Is Bruce Springsteen’s “Life Itself” In the Bible?
August 11, 2011 at 12:58 am, by Jonah Rank
Lately, I’ve been trying to get into the Boss.
Which is why you
might see a bunch of posts about Springsteen coming up.
Bruce sings to an unidentified lover, naming her “Life Itself:”
You were Life Itself, rushing over me;
Life Itself, a wind in the black elms;
Life Itself, in your heart and in your eyes:
I can’t make it without you.
Biblical sounding, right? With life rushing over this Jersey boy, it sounds almost like life is consuming him–but pleasantly–like the way in which the Psalmist in Psalm 119 speaks of God, good, wisdom, and more pursuing his entire being (check out verses 77, 81, and 86 for starters).
But, “life itself” is “a wind,” says Bruce. The Hebrew word for “wind” (“ru’ach“) also means “spirit.” Life itself is a winded spirit.
Life itself: a lovingly-consuming, winded, spirit amidst the black elms. While black elms might not resonate immediately, the Bible finds great life-related symbolism in trees.
Most poignantly, Proverbs 3:18 describes Wisdom, saying, “Etz chayyim hi” (“It is a Tree of Life”). (The Rabbis say that, because Torah (“teaching”) is Wisdom, the verse says that Torah is a Tree of Life.)
If Bruce and the Bible are on the same page, then the life that lovingly consumes the soul is the life of a spirit amidst wisdom. (A bit abstract…)
Life itself: in your loving heart, in your eyes that consume everything around you, in the wisdom of the trees, in the spirit in God’s words.
“Is Bruce really talking about God?” you might ask. Well, in the final verse, Bruce asks:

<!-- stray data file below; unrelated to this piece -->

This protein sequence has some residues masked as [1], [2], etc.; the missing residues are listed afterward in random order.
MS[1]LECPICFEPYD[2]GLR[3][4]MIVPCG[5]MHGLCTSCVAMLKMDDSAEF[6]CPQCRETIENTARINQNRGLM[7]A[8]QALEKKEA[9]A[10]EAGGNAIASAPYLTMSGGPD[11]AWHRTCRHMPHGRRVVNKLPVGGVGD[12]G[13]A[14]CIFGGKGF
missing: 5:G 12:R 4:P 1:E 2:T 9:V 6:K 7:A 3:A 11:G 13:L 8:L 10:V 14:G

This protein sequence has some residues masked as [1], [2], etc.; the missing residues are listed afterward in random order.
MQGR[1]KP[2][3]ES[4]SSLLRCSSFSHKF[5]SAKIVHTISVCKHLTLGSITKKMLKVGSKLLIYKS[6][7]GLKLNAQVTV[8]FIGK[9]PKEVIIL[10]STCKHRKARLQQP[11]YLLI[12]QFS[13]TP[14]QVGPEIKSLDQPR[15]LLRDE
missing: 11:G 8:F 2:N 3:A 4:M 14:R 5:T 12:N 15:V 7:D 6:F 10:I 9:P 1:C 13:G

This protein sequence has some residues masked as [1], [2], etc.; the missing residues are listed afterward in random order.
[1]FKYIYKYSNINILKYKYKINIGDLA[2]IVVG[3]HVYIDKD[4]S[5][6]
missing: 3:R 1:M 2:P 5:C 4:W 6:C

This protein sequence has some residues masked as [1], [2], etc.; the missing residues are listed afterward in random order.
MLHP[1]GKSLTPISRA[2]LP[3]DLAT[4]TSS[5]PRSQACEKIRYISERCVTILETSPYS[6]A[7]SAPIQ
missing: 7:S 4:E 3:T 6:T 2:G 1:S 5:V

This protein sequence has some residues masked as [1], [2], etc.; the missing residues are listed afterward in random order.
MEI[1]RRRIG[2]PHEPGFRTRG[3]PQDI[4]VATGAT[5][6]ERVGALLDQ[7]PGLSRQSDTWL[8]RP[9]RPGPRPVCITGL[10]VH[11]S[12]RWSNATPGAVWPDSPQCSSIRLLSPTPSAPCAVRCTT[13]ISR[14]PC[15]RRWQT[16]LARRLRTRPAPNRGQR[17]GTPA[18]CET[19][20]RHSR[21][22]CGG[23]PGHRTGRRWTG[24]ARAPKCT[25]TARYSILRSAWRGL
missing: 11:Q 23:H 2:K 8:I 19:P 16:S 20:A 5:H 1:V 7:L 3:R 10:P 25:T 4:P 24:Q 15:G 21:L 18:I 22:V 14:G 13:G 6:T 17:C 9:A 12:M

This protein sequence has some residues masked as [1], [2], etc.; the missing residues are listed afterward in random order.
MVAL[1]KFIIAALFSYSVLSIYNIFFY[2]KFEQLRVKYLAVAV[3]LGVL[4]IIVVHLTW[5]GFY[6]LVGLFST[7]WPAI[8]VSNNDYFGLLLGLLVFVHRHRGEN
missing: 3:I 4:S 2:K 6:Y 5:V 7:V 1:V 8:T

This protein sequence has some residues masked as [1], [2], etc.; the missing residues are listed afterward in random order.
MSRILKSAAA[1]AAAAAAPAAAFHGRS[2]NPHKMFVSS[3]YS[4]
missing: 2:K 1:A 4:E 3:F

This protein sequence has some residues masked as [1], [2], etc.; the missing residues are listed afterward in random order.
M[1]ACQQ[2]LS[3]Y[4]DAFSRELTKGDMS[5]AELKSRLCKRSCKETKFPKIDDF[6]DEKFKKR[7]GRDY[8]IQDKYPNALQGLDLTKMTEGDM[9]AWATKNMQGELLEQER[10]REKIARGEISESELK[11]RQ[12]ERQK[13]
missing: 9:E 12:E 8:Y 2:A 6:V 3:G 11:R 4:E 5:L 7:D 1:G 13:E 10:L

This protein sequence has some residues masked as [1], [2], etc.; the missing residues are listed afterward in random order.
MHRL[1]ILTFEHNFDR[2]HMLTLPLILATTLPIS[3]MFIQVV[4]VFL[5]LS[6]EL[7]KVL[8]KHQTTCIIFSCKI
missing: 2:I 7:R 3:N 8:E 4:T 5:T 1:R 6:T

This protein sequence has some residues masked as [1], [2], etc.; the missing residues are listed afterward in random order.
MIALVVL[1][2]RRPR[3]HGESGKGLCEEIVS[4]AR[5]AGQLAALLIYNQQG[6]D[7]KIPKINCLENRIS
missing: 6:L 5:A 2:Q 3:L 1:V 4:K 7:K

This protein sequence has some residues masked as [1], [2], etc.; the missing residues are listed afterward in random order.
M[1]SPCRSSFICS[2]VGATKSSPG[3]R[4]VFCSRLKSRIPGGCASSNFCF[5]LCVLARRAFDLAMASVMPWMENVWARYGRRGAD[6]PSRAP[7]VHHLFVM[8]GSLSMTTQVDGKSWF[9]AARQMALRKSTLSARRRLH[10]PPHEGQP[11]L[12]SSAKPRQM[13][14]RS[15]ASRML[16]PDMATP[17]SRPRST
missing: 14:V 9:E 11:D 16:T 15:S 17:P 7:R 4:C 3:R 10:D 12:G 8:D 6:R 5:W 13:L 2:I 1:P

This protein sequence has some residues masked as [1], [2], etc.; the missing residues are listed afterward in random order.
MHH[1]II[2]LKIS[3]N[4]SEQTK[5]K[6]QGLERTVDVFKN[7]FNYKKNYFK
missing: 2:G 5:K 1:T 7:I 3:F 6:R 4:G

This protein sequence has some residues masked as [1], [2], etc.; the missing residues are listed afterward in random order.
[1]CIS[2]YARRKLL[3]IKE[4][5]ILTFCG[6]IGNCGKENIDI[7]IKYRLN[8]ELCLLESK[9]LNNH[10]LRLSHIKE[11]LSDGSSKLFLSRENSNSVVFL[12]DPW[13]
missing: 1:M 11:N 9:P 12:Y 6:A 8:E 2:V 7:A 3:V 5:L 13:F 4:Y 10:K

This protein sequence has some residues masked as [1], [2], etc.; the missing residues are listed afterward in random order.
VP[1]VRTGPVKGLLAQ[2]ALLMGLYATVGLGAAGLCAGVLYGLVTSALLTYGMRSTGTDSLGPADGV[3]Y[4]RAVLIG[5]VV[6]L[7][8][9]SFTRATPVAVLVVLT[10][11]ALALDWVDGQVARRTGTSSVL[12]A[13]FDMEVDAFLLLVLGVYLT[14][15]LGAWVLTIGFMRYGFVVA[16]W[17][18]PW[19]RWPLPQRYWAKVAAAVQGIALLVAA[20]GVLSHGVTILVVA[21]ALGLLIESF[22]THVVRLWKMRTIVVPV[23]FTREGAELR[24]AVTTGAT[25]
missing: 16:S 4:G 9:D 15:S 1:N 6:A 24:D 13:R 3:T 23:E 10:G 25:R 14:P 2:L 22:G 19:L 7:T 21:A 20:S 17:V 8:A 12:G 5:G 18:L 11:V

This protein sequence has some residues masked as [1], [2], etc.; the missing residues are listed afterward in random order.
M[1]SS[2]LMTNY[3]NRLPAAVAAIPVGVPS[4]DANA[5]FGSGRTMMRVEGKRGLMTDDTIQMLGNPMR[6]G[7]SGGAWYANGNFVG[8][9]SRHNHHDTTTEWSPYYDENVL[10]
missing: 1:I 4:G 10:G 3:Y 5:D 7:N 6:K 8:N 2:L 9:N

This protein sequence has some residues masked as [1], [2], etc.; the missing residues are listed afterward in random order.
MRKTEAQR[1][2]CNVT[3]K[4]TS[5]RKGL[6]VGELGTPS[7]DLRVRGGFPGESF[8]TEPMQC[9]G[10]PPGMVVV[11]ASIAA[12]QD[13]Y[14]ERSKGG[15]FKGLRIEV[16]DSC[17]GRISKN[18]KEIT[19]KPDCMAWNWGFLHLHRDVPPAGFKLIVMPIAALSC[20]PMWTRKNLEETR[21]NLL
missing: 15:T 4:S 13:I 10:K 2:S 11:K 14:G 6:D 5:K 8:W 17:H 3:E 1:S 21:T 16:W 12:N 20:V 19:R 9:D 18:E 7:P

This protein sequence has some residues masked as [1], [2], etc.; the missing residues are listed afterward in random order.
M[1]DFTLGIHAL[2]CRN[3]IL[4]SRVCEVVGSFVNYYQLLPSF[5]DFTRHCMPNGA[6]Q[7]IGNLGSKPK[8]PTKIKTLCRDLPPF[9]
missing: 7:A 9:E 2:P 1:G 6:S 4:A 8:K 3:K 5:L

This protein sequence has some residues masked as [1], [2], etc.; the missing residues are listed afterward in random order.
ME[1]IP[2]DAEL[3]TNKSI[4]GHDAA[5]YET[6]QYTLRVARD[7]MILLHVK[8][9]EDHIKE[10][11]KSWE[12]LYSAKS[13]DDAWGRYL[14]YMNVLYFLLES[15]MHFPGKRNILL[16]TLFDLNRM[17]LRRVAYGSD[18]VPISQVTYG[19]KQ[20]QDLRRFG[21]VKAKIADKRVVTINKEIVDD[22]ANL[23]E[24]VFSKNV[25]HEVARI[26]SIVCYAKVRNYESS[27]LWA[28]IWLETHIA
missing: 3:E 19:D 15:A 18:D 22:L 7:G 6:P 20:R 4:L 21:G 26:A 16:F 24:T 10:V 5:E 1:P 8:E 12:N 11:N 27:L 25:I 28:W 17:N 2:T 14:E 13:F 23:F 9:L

Why do the things that we treasure most slip away in time
‘Til to the music we grow deaf and to God’s beauty blind?
Yup. He dropped the G bomb.
He further asks:
Why do the things that connect us slowly pull us apart
‘Til we fall away in our own darkness, stranger to our own hearts?
Lately, Rabbi Brad Artson has written that a mitzvah is not a “commandment,” but a “connection.” (He argues that “mitzvah” is related to the Aramaic word “tzavta,” meaning “connection.”)
Divine connections give us light in the Bible. From a broad understanding of what Torah and what a mitzvah is, I get the sense that Bruce and the Bible are on the same page.
The final chorus begins with a toast from Springsteen (not a Jewish last name):
So, here’s one for the road.
Here’s one to your health,
And to life itself…
Did Bruce just offer a “Lechayyim!?”
It seems that the life itself which Bruce is celebrating here is the life of meaningful connections (mitzvot), a life of wisdom (Torah), and a life of love filled with music and God’s beauty.
Is Bruce’s deepest venture into the meaning of life the same journey a Jew takes in trying to discover the meaning of life?
What is life itself?
Tags: Brad Artson, Bruce, Bruce Springsteen, Connectedness, Deutereonomy, Etz chayyim, Etz chayyim hi, Fiddler On the Roof, God, Hebrew, Lechayyim, Life Itself, Mitzvah, mitzvot, New Jersey, Proverbs, Psalmist, Psalms, Rabbi Bradley Artson, Spirit, Springsteen, The Boss, Torah, Wind, Working On a Dream, בין עיניך, דברים, לחיים, מצוה, מצוות, משלי, על לבבך, עץ חיים היא, רוח, רוח אלהים, תהלים, תורה